Military surplus supplements police department's gear

Holts Summit police obtained this Humvee through the Department of Defense's Excess Property Program in 2010.

A mid-Missouri police department said Wednesday it has turned to military surplus equipment for many purposes.

Sgt. Marc Haycook said the Holts Summit Police Department obtained a surplus Humvee in 2010 through the Department of Defense's Excess Property Program. He said the Humvee is mainly used for road conditions that are too much for the department's squad cars. As an example, he said the Humvee was once used to get to a medical emergency at a house that had become inaccessible after a storm. Haycook said the Humvee is not armored and has no offensive capabilities of any kind.

"It would never be used in an offensive manner," he said. "It's going to be used in a natural emergency, it's going to be used in a blizzard."

The Excess Property Program has come under sharp criticism since the unrest in Ferguson began. Also known as the 1033 Program for the section of the 1997 National Defense Authorization Act that governs it, the program lets any law enforcement agency receive surplus military equipment. Any equipment arrives free of charge except firearms, which involve a fee and officially are considered DoD property on loan to a law enforcement agency. According to the program's website, police departments nationwide have received more than $5.1 billion worth of property since it began, including $499 million worth last year alone. The program was created in 1990 as a way for federal and state agencies battling drug rings to access military gear and was expanded to all law enforcement agencies in 1997.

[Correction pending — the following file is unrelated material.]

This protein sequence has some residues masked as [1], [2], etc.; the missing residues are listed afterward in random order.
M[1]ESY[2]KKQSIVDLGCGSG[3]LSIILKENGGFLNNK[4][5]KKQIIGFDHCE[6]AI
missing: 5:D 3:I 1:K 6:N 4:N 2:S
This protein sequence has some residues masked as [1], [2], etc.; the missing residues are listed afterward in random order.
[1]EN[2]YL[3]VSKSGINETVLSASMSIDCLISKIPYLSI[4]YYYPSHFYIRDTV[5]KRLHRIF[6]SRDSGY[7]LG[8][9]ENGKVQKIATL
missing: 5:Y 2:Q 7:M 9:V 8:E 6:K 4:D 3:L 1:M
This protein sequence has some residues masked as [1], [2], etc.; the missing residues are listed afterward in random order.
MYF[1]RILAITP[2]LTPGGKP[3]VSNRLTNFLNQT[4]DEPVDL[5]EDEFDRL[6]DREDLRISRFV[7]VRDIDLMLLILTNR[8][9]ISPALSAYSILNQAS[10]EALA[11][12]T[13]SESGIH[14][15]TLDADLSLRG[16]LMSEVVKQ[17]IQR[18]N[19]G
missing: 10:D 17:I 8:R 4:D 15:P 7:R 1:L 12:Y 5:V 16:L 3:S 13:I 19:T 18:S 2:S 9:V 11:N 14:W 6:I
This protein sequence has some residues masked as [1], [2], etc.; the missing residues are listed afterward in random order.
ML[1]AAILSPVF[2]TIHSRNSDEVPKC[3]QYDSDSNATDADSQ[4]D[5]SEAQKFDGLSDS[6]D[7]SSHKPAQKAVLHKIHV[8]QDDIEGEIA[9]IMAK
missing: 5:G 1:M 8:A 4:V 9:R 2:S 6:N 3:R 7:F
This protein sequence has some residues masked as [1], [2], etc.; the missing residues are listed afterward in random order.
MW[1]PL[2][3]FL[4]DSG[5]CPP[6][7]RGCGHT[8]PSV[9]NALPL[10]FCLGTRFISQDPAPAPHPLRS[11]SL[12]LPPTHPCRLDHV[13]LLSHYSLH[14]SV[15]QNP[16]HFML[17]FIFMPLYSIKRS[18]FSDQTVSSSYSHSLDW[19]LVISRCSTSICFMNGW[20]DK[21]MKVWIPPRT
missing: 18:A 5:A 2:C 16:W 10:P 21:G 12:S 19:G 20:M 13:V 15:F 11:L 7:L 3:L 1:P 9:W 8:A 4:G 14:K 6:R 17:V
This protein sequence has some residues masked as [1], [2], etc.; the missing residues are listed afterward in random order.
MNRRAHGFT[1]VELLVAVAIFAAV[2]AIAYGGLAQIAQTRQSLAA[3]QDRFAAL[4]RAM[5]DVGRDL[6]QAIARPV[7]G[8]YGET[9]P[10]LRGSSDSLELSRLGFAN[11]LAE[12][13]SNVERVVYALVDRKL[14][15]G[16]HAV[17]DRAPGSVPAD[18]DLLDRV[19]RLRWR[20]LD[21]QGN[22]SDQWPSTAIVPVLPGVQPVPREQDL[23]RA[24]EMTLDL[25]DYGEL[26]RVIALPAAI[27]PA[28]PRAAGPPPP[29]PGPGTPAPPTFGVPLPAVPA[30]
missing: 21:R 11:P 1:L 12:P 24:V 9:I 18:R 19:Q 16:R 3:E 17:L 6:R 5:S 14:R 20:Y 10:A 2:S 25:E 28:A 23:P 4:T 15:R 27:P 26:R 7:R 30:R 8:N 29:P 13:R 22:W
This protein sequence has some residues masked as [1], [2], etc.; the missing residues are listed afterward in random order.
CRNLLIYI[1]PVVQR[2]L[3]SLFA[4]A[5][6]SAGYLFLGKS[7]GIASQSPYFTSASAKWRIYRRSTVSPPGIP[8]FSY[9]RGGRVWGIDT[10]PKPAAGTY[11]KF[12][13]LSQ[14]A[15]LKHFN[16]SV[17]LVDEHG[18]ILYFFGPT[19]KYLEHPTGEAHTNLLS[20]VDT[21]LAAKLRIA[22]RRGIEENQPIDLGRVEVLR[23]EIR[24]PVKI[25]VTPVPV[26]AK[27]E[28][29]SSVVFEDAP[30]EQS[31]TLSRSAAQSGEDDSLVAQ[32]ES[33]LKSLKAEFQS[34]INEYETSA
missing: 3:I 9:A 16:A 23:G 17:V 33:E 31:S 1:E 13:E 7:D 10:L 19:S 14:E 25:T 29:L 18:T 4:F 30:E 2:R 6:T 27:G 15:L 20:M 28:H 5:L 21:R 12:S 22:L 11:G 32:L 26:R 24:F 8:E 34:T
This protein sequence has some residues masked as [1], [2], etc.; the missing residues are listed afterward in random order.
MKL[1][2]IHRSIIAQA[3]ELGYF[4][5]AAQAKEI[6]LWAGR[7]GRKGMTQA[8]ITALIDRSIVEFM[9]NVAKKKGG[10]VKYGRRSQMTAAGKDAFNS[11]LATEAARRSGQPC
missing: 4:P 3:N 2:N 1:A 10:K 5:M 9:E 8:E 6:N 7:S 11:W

Haycook said the equipment available through the 1033 program predates the program itself and noted big police departments have used military surplus gear for decades. He said he remembers converting old ambulances to special-response vehicles because smaller departments could not afford surplus gear.

Vehicles and weapons are not the only equipment distributed through the program. Holts Summit police have also gotten backpacks, night-vision goggles, computers and extra handguns through the program. Detective Tom O'Sullivan, of the Boone County Sheriff's Department, said that agency has received binoculars and night-vision goggles through the program but no weapons or heavy equipment. Other items available through the program include clothing, helmets, body armor and even printers.

"As a taxpayer, we've already paid for that material one time," Haycook said, adding the alternative is to destroy equipment and sell it for scrap.

Holts Summit residents expressed little concern about the use of military surplus equipment. John Wormsley said he thought it was a good use of excess gear, though he added he thought the police should take some time to explain to the public what they have and why they have it.

"I think it's also a good deterrent for any possible criminals in the neighborhood to know what they're up against," he said.